Authentic Assessment-shouldn't every assessment be an authentic assessment? Shouldn't we be always giving kids opportunities to show what they've learned in a genuine way?

Value-added - ok, you really don't want to get me started on this one. Why is it the powers-that-be are so good at naming things to make them sound positive. We are adding value, right? Yeah!!! Kind of like No Child Left Behind-who's going to vote for kids to be left behind? Good at naming....

Peer Tutoring- ugh! When an applicant brings this up in an interview I always put them on the spot and ask them exactly what they mean by this term. I have no problem with an after school program where 5th Graders tutor 2nd Graders, but if you are talking about partnering kids during class so the advanced kid can teach the struggling kid-sorry, that's my job. Kids shouldn't be spending class time tutoring other kids.

Balanced Literacy-this is another one that has many different definitions depending on who you talk to. Some think it's giving equal time to the different subjects within language arts-vocab, spelling, etc. In our district it's a combination of phonics and whole language approaches. There are probably more variations out there.

New Math - correct me if I'm wrong, but we have an old math now? I know, it's teaching the processes differently, which by the way really ends up confusing parents. Trust me, I was a kid who did not do well in math, with a father who had degrees in engineering. New Math reminds me of something he came up with when he was showing me the 6,000 different ways to do one problem.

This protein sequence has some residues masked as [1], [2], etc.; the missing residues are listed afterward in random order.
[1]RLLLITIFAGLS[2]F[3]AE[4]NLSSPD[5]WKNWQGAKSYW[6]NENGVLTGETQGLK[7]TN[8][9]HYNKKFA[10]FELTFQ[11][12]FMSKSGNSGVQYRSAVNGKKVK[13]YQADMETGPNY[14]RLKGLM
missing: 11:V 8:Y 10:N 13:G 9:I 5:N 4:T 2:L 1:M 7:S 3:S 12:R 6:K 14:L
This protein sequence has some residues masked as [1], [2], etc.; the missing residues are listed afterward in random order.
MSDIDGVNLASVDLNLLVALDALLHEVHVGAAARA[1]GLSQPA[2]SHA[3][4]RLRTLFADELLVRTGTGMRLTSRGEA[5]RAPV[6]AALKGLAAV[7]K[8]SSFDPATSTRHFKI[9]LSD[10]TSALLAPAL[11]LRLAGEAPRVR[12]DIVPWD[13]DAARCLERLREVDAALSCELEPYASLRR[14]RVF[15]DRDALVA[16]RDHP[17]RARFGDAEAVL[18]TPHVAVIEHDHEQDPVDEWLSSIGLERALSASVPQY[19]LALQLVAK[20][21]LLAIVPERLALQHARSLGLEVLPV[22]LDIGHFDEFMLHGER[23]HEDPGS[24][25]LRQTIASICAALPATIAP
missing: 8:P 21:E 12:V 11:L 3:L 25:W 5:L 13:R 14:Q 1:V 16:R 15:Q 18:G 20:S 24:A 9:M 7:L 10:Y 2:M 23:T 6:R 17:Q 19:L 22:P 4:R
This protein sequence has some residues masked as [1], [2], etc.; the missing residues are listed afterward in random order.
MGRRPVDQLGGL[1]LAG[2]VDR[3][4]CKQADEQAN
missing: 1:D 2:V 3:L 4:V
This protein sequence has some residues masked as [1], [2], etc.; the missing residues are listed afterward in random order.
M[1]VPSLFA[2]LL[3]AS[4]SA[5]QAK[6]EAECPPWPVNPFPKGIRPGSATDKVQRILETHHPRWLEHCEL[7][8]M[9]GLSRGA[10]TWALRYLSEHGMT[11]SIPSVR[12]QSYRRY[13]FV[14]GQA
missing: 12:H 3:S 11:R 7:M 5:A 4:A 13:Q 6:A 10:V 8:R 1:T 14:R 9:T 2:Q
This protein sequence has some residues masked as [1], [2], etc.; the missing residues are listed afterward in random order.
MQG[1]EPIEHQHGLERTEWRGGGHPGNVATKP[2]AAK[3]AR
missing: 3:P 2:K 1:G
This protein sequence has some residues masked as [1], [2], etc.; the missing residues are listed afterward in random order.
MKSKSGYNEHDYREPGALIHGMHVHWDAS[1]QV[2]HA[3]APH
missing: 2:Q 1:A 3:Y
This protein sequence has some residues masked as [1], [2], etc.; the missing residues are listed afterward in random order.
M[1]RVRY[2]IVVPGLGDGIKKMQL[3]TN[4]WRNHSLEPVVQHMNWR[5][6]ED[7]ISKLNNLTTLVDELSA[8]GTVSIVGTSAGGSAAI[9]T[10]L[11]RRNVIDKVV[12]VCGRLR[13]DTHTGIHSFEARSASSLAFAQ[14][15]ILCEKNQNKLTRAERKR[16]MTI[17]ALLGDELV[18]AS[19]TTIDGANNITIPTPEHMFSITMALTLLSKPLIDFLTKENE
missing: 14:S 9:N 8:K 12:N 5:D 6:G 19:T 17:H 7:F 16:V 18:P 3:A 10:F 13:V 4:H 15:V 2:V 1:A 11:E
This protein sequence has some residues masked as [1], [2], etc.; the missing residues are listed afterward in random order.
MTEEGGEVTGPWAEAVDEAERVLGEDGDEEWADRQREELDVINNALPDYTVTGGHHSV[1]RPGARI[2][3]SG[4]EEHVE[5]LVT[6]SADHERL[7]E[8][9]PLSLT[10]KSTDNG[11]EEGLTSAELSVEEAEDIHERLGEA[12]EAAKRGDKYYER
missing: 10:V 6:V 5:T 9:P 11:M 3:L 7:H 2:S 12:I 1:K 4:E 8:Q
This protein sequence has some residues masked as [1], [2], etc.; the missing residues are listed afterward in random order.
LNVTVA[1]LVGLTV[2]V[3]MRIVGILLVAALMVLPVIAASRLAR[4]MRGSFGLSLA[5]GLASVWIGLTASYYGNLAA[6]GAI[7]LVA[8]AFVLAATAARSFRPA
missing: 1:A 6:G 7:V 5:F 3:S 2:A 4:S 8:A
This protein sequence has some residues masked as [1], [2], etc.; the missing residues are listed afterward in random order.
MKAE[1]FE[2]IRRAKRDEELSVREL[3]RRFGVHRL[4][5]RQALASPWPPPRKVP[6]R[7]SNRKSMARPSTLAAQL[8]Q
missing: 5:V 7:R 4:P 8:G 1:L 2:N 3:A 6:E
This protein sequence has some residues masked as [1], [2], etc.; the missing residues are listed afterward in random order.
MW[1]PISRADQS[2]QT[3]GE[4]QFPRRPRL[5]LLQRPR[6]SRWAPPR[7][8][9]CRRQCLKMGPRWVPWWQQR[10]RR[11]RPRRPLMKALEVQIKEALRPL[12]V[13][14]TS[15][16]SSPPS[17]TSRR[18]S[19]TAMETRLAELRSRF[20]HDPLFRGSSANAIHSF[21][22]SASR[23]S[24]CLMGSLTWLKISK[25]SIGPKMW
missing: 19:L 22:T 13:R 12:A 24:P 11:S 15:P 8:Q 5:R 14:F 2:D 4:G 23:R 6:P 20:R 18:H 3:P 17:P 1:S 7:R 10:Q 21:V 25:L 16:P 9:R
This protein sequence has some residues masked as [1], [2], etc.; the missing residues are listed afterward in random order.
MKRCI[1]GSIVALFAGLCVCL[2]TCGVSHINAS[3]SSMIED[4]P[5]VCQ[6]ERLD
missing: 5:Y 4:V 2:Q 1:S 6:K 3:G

Project-Based Learning-again, love the concept! Use it in my own class-I just think people are confused as to what it really means. For example, I was on a website the other day where they were displaying this concept-the teacher passed out the pieces already cut out and the children glued it on paper. This is "craft"-based learning-I truly believe there is a difference.

Classroom Themes

I frequent several different teaching forums and it amazes me that this concept is so controversial. I guess there are many out there who think having a theme  is just "fluff". I've always had themes to decorate my classroom with, if nothing else, it gives me direction. Changing things up each year gives different kiddos different experiences and honestly, I get tired of looking at the same thing all year. You can also make it educational-I've done China as a class theme, this August it's going to be New York City (is it sad I've had the borders in the trunk of my car already for about 4 months? :) What can I say, I get excited for a new batch of kiddos!